I gave myself a roving brief and spent some time in the Scratch room drag-and-dropping code fragments with the tinies and some next door with the keyboard coders. As last week, it was a pretty good learning experience because I knew virtually nuttin' but was prepared to have a plunge at what might work. First hand up was a little chap in the front row who couldn't start because he didn't know where Scratch was hiding in the operating system, so I turned to the 8 yo girl at the seat next door and asked her and she showed us how to type "scr" into the search box. That was great, that's how I learned perl 12 years ago. I had just started in a lab that spoke perl almost exclusively. I didn't know anything: either about perl or about the work we were doing with perl so I asked the (bit older that 8 yo) girl at the seat next door and she was very helpful. Lesson 1. Ask the girl next door.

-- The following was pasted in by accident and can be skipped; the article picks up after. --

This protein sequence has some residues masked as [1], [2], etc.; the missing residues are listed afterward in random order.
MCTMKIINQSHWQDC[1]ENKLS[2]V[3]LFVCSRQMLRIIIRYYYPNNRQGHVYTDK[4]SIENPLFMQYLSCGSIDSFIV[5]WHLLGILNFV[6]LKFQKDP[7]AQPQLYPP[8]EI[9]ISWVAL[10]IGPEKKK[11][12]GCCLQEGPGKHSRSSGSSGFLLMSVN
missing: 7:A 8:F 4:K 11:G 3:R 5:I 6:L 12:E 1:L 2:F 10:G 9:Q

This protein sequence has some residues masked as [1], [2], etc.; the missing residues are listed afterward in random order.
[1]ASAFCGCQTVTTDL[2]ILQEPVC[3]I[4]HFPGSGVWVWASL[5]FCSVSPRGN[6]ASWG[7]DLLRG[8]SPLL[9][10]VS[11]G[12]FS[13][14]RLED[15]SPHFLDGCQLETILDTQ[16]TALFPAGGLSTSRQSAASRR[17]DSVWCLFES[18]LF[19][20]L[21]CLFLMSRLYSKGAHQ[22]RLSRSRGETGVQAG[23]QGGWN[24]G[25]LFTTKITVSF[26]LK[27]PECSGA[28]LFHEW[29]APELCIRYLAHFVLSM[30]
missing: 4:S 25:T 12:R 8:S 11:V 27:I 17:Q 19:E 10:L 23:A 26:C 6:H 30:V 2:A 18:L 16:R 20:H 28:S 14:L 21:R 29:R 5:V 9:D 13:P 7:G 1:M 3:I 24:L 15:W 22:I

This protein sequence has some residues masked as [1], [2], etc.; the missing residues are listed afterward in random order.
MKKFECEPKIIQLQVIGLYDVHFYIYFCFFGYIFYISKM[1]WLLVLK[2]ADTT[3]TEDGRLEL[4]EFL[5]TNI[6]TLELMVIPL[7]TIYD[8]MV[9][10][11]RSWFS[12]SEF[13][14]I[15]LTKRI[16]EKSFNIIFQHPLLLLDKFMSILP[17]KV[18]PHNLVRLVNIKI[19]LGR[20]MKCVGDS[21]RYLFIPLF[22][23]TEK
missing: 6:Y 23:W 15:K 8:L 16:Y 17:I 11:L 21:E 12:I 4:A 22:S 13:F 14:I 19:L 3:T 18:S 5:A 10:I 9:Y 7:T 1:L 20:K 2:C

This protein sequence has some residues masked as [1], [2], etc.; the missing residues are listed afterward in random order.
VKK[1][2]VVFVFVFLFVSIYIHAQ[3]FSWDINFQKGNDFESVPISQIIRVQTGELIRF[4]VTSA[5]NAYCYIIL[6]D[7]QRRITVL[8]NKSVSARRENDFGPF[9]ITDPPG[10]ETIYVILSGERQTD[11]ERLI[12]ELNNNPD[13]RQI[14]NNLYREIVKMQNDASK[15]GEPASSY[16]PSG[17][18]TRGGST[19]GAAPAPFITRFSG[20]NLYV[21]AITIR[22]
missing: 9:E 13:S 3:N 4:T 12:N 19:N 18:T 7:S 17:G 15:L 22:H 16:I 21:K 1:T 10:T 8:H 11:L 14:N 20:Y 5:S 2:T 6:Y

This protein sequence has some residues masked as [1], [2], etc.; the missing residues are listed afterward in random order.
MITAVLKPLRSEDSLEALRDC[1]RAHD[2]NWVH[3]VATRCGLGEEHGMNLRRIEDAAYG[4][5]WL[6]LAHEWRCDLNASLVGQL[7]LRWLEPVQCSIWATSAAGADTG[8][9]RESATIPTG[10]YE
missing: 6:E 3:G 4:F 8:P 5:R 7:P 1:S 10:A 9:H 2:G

After a few weeks, I was the class whizz at making pictures with perl and GD because I'd robbed some picture-making code from my helpful neighbour and modified it and tweaked it and experimented with it until it would do my bidding. Lesson 2. When you have robbed some code, try changing it and see what happens.
* what happens if you change 320 to 160
* what will happen if you write: height="160" width="320"
* what happens if you have it: hieght="320" width="160"
* what about: <mage src="gandalf.jpg"
Soon enough everyone knew what was an internal variable, which was an external variable (the red code only works if there is a file called gandalf.jpg outside of the code you've just written), and which is essential syntax - what some languages call 'reserved words' - that will generate an error message. Of course, none of the kids knew the terms (reserved words etc) but they had a sound idea of the principles.
150 minutes passes real quick when you're having fun. We've been told that today was the last session before The Institute closes for the summer. So I'll have time to learn a little bit more, and bring something useful to the table.